by Anne Dudley

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The Poem

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Last Updated December 26, 2023.

"Contemplations" by Anne Dudley Bradstreet is a deeply meditative poem that engages with themes of nature, mortality, and the divine. Composed in the mid-seventeenth century, this poem is a significant work in early American literature. Since Bradstreet was one of the first published poets in colonial America, her voice carries the weight of historical significance. She provides a glimpse into the challenges and reflections of a Puritan woman navigating the complexities of a new world while considering deep questions about existence and spirituality.


As a Puritan settler, Bradstreet grappled with the challenges of adapting to a new land while maintaining her faith. Biblical allusions in "Contemplations," such as those to Adam and Eve, resonate with the Puritan worldview by emphasizing themes of sin, guilt, and redemption. These allusions reflect not only Bradstreet's personal beliefs but also a narrative thread that connects the poem more broadly to Puritan thought at the time. By drawing on familiar biblical narratives, Bradstreet creates a bridge between her contemplations and the religious convictions of her community.


Although much of the poem's focus concerns the connection between humanity and the divine, Bradstreet's intense focus on the natural world in this poem serves as a reflection of her understanding of God's power and presence in the physical realm. The natural environment would have been an integral part of Bradstreet's daily life because she was a Puritan living on the edge of the wilderness in an unfamiliar continent.


The untamed wilderness, often viewed as a manifestation of God's grandeur and omnipotence, becomes a recurring motif in Bradstreet's "Contemplations," as well as in many of her other works. The contrast between the lush landscapes and the struggles that were part of the colonial experience further highlights the precariousness of life on the edge of the known world. Many colonists, faced with the harsh realities of nature, were overwhelmed by its challenges. Numerous settlers starved or succumbed to the cold every winter. Deadly and debilitating diseases were always a threat, as were conflicts with Native Americans who were starting to resist the influx of Europeans into their lands. With all this in mind, the poem becomes a testament to Bradstreet's resilience and spiritual exploration amid the unfamiliar landscapes of America.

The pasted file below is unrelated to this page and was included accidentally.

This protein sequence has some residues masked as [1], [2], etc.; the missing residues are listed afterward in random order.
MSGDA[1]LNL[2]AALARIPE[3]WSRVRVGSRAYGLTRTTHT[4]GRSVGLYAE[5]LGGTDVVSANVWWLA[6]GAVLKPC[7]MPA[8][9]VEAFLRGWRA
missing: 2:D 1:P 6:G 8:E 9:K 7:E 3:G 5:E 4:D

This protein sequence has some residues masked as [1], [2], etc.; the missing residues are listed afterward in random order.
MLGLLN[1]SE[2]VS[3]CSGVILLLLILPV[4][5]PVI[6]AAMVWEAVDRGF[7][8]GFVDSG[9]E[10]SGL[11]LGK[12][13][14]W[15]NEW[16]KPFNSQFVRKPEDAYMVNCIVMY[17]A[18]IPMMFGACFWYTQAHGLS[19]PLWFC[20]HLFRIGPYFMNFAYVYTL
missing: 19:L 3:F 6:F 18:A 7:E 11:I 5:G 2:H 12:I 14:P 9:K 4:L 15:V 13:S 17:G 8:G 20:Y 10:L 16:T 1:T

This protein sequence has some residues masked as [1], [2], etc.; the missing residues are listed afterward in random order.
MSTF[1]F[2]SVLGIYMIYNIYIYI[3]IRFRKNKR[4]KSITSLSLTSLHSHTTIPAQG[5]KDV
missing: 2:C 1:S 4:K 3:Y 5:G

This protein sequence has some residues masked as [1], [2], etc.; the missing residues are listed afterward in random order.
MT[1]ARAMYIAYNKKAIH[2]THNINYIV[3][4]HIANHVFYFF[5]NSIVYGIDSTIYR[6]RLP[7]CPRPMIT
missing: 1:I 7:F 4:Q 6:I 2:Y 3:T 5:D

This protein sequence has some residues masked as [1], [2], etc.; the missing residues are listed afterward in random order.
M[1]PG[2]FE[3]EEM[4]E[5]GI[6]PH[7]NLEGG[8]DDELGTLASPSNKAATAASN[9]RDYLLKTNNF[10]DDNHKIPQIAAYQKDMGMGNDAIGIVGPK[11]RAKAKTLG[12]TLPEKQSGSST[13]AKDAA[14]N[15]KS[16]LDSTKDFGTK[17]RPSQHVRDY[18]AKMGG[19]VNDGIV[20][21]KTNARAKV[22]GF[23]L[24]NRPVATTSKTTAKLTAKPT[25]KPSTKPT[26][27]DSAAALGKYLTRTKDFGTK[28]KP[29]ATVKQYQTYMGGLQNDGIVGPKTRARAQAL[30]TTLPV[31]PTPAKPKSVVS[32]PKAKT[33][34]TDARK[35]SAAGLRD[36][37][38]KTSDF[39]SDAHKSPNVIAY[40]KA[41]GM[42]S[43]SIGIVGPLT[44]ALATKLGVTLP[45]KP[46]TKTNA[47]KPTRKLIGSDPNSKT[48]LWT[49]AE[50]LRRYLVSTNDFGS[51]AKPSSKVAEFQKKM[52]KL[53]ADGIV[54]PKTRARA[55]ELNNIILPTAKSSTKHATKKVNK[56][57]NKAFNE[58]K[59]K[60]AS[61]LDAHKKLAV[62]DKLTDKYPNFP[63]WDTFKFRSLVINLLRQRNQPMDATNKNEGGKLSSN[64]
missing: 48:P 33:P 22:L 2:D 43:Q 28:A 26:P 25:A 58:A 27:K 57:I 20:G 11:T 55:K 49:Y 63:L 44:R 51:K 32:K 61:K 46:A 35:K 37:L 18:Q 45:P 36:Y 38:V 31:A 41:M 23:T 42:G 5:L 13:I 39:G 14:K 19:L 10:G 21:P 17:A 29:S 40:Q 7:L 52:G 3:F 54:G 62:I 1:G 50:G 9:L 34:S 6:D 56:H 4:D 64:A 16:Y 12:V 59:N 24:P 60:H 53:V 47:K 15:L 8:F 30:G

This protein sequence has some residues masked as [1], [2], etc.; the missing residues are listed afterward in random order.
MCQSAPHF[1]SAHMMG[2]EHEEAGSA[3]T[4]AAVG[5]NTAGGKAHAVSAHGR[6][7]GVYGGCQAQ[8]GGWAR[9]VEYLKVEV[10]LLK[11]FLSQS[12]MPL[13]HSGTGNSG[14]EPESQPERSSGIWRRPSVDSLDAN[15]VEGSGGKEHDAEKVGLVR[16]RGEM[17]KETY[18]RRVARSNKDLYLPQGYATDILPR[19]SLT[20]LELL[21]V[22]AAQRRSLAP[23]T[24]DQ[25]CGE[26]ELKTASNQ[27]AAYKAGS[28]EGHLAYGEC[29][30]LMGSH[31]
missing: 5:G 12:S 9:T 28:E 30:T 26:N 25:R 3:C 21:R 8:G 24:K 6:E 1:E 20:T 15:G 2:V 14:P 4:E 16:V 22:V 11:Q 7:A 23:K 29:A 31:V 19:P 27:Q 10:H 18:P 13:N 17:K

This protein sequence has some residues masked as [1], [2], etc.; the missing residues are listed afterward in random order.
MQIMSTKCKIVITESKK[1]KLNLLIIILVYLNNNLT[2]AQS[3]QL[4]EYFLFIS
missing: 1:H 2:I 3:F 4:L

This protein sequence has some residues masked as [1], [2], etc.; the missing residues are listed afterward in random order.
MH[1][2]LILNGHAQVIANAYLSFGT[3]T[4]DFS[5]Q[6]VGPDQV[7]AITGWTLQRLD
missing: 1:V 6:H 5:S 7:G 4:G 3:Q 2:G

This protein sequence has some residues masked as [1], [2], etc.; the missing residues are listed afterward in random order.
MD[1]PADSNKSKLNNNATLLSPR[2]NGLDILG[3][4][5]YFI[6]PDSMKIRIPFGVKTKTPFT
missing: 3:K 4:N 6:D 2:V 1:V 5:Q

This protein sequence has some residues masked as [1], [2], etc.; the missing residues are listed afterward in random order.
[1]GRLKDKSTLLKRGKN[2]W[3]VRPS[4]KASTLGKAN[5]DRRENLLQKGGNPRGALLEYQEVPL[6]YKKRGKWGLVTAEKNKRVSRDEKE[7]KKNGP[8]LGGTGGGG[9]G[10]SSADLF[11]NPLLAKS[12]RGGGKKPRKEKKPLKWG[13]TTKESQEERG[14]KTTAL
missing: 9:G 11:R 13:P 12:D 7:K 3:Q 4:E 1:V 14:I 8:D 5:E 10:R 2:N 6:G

Bradstreet's works, while definitive examples of Puritan poetry in America, depart somewhat from typical Puritan themes. As no-nonsense Protestants in the tradition of John Calvin, the Puritans were largely preoccupied with notions of redemption, sin, and the rigorous pursuit of a righteous and God-fearing life. While Bradstreet does concern herself with these matters, her works reflect a much more earthly focus.


In "Contemplations," she turns her gaze to the natural world. Unlike the predominant Puritan focus on the spiritual and supernatural, Bradstreet's poetry becomes a celebration of God's creations on Earth. Her verses resonate with a desire to honor the tangible and awe-inspiring aspects of the natural world rather than place exclusive emphasis on God's kingdom in Heaven, as many of her fellow Puritans did. This departure showcases Bradstreet's unique perspective within the Puritan framework, demonstrating a blend of devout spirituality and an appreciation for the worldly aspects of God's creation.


Each stanza is composed of seven lines with a rhyme scheme of ababccc. This pattern introduces a visual and auditory balance to the poem. The regularity of the abab scheme in the quatrains establishes a rhythmic flow, providing a structured foundation for the reader. The following triplets, with their unique rhyme schemes, punctuate specific themes or ideas and offer a moment of contrast within the poem's structure. This intentional variation engages readers and highlights the significance of the content within those particular stanzas.


Symbolism plays a significant role in "Contemplations," with Bradstreet using nature to convey deeper meanings. For instance, in the third stanza, the oak tree becomes a symbol of enduring strength, prompting reflections on the cyclical nature of life. Later in the poem, the river symbolizes the relentless flow of time and is a metaphor for the brevity of human life. These symbolic elements enrich the poem's thematic depth and invite readers to explore the profound connections between the natural world and the complexities of the human experience.

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